By Alan Makovsky
July 2, 2021
The day after the June 14 Biden-Erdoğan summit, one former Turkish official opined, “Before this meeting, I thought that saving US-Turkish relations is Mission Impossible. Now I think it’s only Mission Extremely Difficult.” That reaction pointed to the result of the summit: a net gain, if only a tentative one, for the Turkish President, when no gain at all had been expected.
By Natalia Konarzewska
December 30, 2020
Turkey offered unprecedented military assistance to Azerbaijan in its recent war with Armenia over the break-away Nagorno-Karabakh region. Its extensive military involvement in the conflict has already payed off and it is, furthermore, set to have far-reaching geopolitical implications in the future. The agreement with Russia on the establishment of a joint ceasefire monitoring centre provides Turkey with a military foothold in the south Caucasus. Even though Turkey is relegated to a secondary role in the post-war security arrangements in Nagorno-Karabakh – as Moscow is reluctant to share power in its self-assigned backyard – it has nonethelss gained a direct gateway to the Caspian Sea and Central Asia that may in time prove crucial.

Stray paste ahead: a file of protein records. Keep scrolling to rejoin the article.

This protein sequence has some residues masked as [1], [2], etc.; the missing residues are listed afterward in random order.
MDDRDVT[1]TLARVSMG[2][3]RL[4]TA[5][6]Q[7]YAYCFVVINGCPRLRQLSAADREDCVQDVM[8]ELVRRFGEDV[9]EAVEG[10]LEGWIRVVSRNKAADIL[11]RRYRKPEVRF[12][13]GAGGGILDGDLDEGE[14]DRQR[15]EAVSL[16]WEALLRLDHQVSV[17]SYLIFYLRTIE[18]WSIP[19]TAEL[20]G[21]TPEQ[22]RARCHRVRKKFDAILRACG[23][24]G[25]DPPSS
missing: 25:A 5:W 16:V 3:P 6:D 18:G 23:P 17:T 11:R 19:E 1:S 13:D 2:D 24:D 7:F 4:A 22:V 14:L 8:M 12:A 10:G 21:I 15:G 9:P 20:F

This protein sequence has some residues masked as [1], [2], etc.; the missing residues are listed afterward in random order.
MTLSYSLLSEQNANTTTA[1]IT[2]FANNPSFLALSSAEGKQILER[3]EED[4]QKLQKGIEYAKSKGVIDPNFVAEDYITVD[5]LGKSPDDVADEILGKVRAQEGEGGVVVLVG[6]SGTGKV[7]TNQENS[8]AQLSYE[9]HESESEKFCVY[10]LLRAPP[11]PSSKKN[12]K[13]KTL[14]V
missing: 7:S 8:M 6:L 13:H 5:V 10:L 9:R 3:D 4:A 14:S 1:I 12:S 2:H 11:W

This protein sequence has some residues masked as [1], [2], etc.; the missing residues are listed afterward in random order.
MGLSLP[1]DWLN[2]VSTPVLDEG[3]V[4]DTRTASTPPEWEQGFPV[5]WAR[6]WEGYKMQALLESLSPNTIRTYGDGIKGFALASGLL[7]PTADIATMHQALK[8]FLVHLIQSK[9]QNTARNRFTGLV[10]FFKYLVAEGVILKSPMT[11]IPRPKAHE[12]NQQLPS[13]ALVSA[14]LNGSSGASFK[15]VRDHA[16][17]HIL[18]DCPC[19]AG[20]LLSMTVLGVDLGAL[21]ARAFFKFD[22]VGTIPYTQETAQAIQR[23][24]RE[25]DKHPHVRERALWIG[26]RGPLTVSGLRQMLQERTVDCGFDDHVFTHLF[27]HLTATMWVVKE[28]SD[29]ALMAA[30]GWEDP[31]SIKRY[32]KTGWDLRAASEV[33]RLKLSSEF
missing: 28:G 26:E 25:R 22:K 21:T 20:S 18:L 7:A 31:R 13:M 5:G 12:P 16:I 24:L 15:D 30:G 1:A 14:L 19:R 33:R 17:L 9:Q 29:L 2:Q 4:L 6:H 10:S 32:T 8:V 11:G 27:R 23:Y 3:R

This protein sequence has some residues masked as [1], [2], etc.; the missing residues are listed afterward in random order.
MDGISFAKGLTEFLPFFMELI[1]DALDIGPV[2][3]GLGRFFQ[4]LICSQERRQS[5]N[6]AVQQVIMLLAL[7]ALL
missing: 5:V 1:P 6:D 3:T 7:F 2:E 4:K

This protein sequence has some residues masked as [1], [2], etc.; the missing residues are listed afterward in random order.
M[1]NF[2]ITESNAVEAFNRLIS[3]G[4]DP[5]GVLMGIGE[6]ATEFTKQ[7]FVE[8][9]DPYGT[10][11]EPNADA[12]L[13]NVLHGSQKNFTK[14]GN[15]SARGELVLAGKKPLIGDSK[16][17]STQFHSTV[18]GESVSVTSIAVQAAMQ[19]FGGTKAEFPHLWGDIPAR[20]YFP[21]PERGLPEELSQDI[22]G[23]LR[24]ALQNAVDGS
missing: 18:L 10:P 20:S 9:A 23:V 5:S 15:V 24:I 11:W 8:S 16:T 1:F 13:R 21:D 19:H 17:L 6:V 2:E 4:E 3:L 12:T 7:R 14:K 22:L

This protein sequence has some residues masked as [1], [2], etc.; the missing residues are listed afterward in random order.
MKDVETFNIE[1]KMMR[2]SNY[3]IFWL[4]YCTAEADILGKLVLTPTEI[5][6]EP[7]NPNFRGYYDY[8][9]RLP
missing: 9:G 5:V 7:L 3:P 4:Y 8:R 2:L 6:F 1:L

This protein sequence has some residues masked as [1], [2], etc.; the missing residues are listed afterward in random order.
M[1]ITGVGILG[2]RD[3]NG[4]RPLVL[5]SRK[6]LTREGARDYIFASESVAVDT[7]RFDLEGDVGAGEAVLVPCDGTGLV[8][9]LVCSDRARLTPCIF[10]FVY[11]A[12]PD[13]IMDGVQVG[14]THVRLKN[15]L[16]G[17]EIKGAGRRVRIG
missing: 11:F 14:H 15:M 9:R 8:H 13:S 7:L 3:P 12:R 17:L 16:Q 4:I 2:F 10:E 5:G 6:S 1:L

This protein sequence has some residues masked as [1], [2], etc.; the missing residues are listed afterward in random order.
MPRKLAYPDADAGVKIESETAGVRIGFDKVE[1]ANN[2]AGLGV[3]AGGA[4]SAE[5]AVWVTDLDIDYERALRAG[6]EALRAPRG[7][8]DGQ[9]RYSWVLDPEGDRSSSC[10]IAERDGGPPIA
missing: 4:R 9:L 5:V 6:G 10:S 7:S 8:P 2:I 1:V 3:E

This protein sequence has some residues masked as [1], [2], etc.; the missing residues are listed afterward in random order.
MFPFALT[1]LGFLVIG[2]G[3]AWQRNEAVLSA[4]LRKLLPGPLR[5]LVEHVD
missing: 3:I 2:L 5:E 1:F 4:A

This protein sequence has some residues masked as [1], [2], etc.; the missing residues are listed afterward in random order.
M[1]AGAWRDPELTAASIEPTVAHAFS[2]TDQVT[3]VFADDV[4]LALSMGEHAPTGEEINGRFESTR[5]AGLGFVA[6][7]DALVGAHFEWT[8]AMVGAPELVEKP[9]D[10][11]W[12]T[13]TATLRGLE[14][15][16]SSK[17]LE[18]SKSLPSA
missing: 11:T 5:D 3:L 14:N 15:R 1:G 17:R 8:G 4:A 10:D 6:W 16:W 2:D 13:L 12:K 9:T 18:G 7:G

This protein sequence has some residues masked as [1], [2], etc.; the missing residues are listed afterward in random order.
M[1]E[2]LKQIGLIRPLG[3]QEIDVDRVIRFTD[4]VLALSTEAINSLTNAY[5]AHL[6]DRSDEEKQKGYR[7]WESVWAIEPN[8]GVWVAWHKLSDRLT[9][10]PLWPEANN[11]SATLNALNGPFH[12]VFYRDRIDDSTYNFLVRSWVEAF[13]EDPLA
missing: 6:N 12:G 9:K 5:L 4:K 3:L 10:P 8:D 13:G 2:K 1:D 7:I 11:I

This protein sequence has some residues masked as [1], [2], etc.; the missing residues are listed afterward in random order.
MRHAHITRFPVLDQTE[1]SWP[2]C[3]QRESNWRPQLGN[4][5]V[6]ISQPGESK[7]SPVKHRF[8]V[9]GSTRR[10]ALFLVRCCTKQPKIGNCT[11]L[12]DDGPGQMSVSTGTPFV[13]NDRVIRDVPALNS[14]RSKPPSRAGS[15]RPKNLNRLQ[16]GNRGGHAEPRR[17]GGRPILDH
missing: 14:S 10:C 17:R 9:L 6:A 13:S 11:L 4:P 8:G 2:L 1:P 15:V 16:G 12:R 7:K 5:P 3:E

The Turkey Analyst is a publication of the Central Asia-Caucasus Institute & Silk Road Studies Joint Center, designed to bring authoritative analysis and news on the rapidly developing domestic and foreign policy issues in Turkey. It includes topical analysis, as well as a summary of the Turkish media debate.